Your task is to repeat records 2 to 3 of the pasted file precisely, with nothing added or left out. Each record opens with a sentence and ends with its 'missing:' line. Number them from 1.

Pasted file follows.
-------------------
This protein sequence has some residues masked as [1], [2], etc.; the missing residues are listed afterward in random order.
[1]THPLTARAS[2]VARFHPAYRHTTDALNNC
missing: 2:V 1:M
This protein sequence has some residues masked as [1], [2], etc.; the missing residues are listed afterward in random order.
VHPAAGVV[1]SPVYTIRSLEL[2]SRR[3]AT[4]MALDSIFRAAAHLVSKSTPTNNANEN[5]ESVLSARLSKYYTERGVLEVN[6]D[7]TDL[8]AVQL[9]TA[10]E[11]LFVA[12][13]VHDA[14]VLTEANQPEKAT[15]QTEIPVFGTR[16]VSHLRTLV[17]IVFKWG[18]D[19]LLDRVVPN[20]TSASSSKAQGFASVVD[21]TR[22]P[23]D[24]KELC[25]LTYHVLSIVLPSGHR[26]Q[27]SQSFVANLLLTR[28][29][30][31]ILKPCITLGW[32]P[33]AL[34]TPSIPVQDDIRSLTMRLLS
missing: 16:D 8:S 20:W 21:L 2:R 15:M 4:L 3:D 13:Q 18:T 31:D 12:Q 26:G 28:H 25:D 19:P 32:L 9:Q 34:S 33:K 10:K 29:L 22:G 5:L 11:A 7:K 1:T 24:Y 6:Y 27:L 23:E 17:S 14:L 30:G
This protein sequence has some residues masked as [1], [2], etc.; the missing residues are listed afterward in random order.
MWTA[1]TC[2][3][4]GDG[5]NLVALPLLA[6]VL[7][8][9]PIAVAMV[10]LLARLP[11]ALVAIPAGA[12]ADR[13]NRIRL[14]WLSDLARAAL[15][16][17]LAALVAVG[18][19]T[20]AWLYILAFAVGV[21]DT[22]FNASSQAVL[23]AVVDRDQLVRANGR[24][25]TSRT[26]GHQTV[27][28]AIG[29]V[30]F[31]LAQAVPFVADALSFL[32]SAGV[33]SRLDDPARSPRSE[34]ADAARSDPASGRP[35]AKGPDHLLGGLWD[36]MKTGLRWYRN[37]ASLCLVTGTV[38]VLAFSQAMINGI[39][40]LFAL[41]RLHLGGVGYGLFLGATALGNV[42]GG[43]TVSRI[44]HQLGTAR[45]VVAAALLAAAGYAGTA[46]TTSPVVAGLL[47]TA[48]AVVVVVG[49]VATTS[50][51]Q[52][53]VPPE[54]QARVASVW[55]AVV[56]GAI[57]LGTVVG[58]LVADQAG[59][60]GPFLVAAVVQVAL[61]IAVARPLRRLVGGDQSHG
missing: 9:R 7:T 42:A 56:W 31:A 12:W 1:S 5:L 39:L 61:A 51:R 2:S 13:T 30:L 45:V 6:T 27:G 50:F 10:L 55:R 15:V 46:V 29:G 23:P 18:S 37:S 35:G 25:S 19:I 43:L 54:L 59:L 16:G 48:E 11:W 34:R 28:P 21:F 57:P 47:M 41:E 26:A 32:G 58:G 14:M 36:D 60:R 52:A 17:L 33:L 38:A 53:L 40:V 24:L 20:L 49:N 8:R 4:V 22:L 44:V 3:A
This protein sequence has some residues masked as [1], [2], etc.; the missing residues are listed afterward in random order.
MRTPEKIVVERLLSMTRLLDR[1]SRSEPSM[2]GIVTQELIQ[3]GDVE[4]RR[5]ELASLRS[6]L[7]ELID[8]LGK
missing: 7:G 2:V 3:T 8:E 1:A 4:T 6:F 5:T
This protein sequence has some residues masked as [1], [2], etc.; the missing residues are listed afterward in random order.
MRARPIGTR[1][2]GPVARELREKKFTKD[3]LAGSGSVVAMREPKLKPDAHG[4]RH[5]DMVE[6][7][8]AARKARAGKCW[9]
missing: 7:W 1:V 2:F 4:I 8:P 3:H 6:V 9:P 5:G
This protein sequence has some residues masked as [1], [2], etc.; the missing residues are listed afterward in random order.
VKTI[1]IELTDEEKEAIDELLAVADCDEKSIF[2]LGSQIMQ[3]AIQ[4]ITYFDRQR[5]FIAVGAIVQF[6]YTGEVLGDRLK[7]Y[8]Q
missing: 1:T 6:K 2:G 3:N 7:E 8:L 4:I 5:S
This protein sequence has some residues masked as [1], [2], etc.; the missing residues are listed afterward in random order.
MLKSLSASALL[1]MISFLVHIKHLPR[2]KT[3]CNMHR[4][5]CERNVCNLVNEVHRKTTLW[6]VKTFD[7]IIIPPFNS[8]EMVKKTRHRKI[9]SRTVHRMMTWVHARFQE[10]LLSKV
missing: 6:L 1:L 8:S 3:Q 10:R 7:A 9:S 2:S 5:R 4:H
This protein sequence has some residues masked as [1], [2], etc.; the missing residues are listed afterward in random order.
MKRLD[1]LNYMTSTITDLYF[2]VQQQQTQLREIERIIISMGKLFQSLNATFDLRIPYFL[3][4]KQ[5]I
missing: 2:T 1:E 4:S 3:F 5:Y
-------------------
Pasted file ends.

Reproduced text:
This protein sequence has some residues masked as [1], [2], etc.; the missing residues are listed afterward in random order.
VHPAAGVV[1]SPVYTIRSLEL[2]SRR[3]AT[4]MALDSIFRAAAHLVSKSTPTNNANEN[5]ESVLSARLSKYYTERGVLEVN[6]D[7]TDL[8]AVQL[9]TA[10]E[11]LFVA[12][13]VHDA[14]VLTEANQPEKAT[15]QTEIPVFGTR[16]VSHLRTLV[17]IVFKWG[18]D[19]LLDRVVPN[20]TSASSSKAQGFASVVD[21]TR[22]P[23]D[24]KELC[25]LTYHVLSIVLPSGHR[26]Q[27]SQSFVANLLLTR[28][29][30][31]ILKPCITLGW[32]P[33]AL[34]TPSIPVQDDIRSLTMRLLS
missing: 16:D 8:S 20:W 21:L 2:R 15:M 4:L 3:D 13:Q 18:T 31:D 12:Q 26:G 28:H 25:D 19:P 32:L 9:Q 34:S 33:K 10:K 29:L 22:G 5:L 11:A 7:K 1:T 24:Y 6:Y 27:L 23:E 17:S 14:L 30:G
This protein sequence has some residues masked as [1], [2], etc.; the missing residues are listed afterward in random order.
MWTA[1]TC[2][3][4]GDG[5]NLVALPLLA[6]VL[7][8][9]PIAVAMV[10]LLARLP[11]ALVAIPAGA[12]ADR[13]NRIRL[14]WLSDLARAAL[15][16][17]LAALVAVG[18][19]T[20]AWLYILAFAVGV[21]DT[22]FNASSQAVL[23]AVVDRDQLVRANGR[24][25]TSRT[26]GHQTV[27][28]AIG[29]V[30]F[31]LAQAVPFVADALSFL[32]SAGV[33]SRLDDPARSPRSE[34]ADAARSDPASGRP[35]AKGPDHLLGGLWD[36]MKTGLRWYRN[37]ASLCLVTGTV[38]VLAFSQAMINGI[39][40]LFAL[41]RLHLGGVGYGLFLGATALGNV[42]GG[43]TVSRI[44]HQLGTAR[45]VVAAALLAAAGYAGTA[46]TTSPVVAGLL[47]TA[48]AVVVVVG[49]VATTS[50][51]Q[52][53]VPPE[54]QARVASVW[55]AVV[56]GAI[57]LGTVVG[58]LVADQAG[59][60]GPFLVAAVVQVAL[61]IAVARPLRRLVGGDQSHG
missing: 9:R 7:T 42:A 56:W 31:A 12:W 1:S 5:L 39:L 61:A 51:R 2:S 13:T 30:L 45:V 6:T 27:G 50:F 10:L 55:R 15:V 46:V 29:G 23:P 18:S 37:S 35:G 25:S 19:I 43:L 54:L 59:L 16:G 48:E 11:W 34:R 28:P 21:F 57:P 47:M 41:E 26:A 32:G 58:G 14:M 36:D 60:R 52:A 17:L 33:L 38:A 53:L 40:V 24:L 20:L 49:N 8:R 4:V 22:L 44:V 3:A